Japanese trademark registration no. 6164941 for composite mark comprised of term “OXFORD” and a square X symbol colored in dark blue (see below), was filed on October 26, 2018, by Oxford Corporation Co., Ltd., a Japanese business entity tailoring custom-made suits, over clothing, footwear made in England in class 25, retail or wholesale services for clothing, footwear and other goods in class 35, and dressmaking, treatment or processing of cloth, clothing or fur, custom tailoring services, and others in class 40.

JPO granted to protect the opposed mark and published for registration on August 20, 2019.

Opposition

On October 18, 2019, Oxford Limited, a wholly-owned subsidiary of the University of Oxford, filed an opposition and claimed the Opposed mark shall be canceled in contravention of Article 4(1)(vii), (viii), (xi), (xv) and (xix) of the Trademark Law by citing its own marks (see below).

Oxford Limited argued that the University of Oxford is an extremely well-known university worldwide. It has been ranked in 5th and 3rd places in tables of top international higher education institutes. Besides, Oxford Limited has promoted and licensed commercial goods bearing trademarks of the University. In Japan, various licensed goods e.g. apparel, accessories, interiors, stationery, educational toys are distributed via Ingram Co., Ltd., an authorized broker.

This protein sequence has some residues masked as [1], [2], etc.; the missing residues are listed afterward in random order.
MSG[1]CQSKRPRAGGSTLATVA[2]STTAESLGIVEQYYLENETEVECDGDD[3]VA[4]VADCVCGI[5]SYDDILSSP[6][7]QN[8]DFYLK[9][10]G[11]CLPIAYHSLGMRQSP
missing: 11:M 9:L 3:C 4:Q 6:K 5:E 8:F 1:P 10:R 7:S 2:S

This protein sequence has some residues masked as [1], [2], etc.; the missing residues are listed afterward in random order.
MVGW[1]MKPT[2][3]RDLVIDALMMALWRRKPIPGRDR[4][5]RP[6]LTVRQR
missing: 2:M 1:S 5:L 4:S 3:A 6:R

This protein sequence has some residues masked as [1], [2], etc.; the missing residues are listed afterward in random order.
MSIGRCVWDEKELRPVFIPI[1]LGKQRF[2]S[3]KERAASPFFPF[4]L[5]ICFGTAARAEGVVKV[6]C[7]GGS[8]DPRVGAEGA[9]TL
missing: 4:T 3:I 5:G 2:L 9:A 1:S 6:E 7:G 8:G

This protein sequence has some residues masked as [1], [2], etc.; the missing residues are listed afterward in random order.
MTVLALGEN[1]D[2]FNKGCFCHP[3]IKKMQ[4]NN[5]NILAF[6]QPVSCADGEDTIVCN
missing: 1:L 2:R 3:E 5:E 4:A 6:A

Under the circumstances, there is no doubt that relevant consumers at the sight of the term “OXFORD” would conceive the University when used on goods and services in question. If so, the opposed mark shall be deemed similar to and likely to cause confusion with the cited mark since the term “OXFORD” per se plays a dominant role in identifying a source.

JPO Decision

The JPO Opposition Board admitted a high degree of the reputation of “University of Oxford” among the general public. In the meantime, the Board opined that it is questionable if the term “OXFORD” has acquired a substantial degree of popularity as a source indicator of the University from the produced evidence and totality of the circumstances in view of the fact that the term is also a geographical indication, namely, the capital of the county of Oxfordshire.

Based on the foregoing, the Board found relevant consumers would recognize the term “OXFORD” of the Opposed mark just to indicate ‘the capital of the county of Oxfordshire’. Meanwhile, the cited marks give rise to a sound and concept pertinent to the University. The figurative element of both marks is sufficiently distinguishable from appearance. There was a low level of visual, aural, and conceptual similarity between the marks to the extent that relevant consumers would be unlikely to confuse the Opposed mark with the University of Oxford. Therefore, the allegations are groundless and the Opposed mark shall remain valid as the status quo.


I am not convinced with the JPO’s finding of “the term OXFORD of the Opposed mark just to indicate ‘the capital of the county of Oxfordshire”. I firmly believe the term immediately reminds us of the University rather than the name of the capital of Oxfordshire.

Securely Protecting Trademark Abbreviations